19. 19. Motivation 1960s 1970s 1980s 1990s 2000s Conclusions Meijer, 1994 “More advice on proving a compiler correct: Improve a correct compiler” [Meijer94] Given a interpreter for a source language, can we transform it into a compiler to and residual interpreter for the target language? A functional decomposition problem (i.e. interpreter = emulator ◦ compiler ) Demonstrate this technique for a ﬁrst-order imperative language compiling to a three-address code machine While quite feasible for ﬁrst-order languages, becomes far more diﬃcult for higher-order languages
20. 20. Motivation 1960s 1970s 1980s 1990s 2000s Conclusions Berghofer and Stecker, 2003 “Extracting a formally veriﬁed, fully executable compiler from a proof assistant” [Bergho03] Proves a compiler for a subset of the Java source language to Java bytecode Includes typechecking, abstract syntax tree annotation and bytecode translation Isabelle/HOL used to prove properties about an abstract compiler Isabelle code extraction to produce an executable compiler
21. 21. Motivation 1960s 1970s 1980s 1990s 2000s Conclusions Dave, 2003 Papers listed against decade published Maulik A. Dave’s bibliography for “Compiler Veriﬁcation” [Dave03] Ninety-nine papers listed Ninety-one of those listed were published after 1990 Interestingly neither the Milner and Weyhrauch paper nor the Meijer are included
22. 22. Motivation 1960s 1970s 1980s 1990s 2000s Conclusions Dave, 2003 Papers listed against decade published Maulik A. Dave’s bibliography for “Compiler Veriﬁcation” [Dave03] Ninety-nine papers listed Ninety-one of those listed were published after 1990 Interestingly neither the Milner and Weyhrauch paper nor the Meijer are included
23. 23. Motivation 1960s 1970s 1980s 1990s 2000s Conclusions Dave, 2003 Papers listed against decade published Maulik A. Dave’s bibliography for “Compiler Veriﬁcation” [Dave03] Ninety-nine papers listed Ninety-one of those listed were published after 1990 Interestingly neither the Milner and Weyhrauch paper nor the Meijer are included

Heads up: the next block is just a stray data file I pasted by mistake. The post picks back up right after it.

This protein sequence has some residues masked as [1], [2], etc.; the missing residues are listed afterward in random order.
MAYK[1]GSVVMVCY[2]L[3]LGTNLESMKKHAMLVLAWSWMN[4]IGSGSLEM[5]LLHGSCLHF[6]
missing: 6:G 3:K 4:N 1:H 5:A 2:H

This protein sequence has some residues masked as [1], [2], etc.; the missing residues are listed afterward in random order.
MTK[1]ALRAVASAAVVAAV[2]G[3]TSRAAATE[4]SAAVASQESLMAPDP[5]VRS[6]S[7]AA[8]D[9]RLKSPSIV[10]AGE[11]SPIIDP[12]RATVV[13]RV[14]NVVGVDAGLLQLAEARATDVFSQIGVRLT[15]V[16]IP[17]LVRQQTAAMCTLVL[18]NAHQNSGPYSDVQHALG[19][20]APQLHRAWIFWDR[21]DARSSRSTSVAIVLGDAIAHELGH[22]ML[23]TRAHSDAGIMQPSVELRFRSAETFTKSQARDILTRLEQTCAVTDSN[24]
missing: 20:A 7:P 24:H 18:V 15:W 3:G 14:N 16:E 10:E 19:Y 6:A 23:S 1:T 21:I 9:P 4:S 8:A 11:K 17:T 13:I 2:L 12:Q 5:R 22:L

24. 24. Motivation 1960s 1970s 1980s 1990s 2000s Conclusions Recent work Leroy’s “A formally veriﬁed compiler back-end” [Leroy09] Proves a compiler for Cminor to PowerPC assembler Chlipala’s “A veriﬁed compiler for an impure functional language” [Chlipa10] For a toy (but still quite feature rich) functional source language to instructions register-based machine Both use the Coq proof assistant and code extraction Both decompose the problem into compilation to several intermediate languages Both express worries that the proof assistant itself contain bugs that would invalidate correctness
25. 25. Motivation 1960s 1970s 1980s 1990s 2000s Conclusions Conclusions Compilers have been proved correct for progressively larger source languages Rapidly became apparent that some kind of proof assistant is required Decomposition of large compilers is a key factor for success Programs are only veriﬁed when all surrounding elements are veriﬁed
26. 26. Motivation 1960s 1970s 1980s 1990s 2000s Conclusions Open questions What about compilers for larger target languages and more advanced compilation facilities? Are our mechanised assistants producing valid proofs? Are there other ways to decompose the problem? Are particular language paradigms more amenable to compiler veriﬁcation? Why haven’t the concepts of [Meijer94] been more widely used? What other ways are there of decomposing the compiler veriﬁcation problem?
27. 27. Motivation 1960s 1970s 1980s 1990s 2000s Conclusions More information Slides and bibliography will be made available at; http://www-users.cs.york.ac.uk/~jason/ Jason S. Reich <jason@cs.york.ac.uk>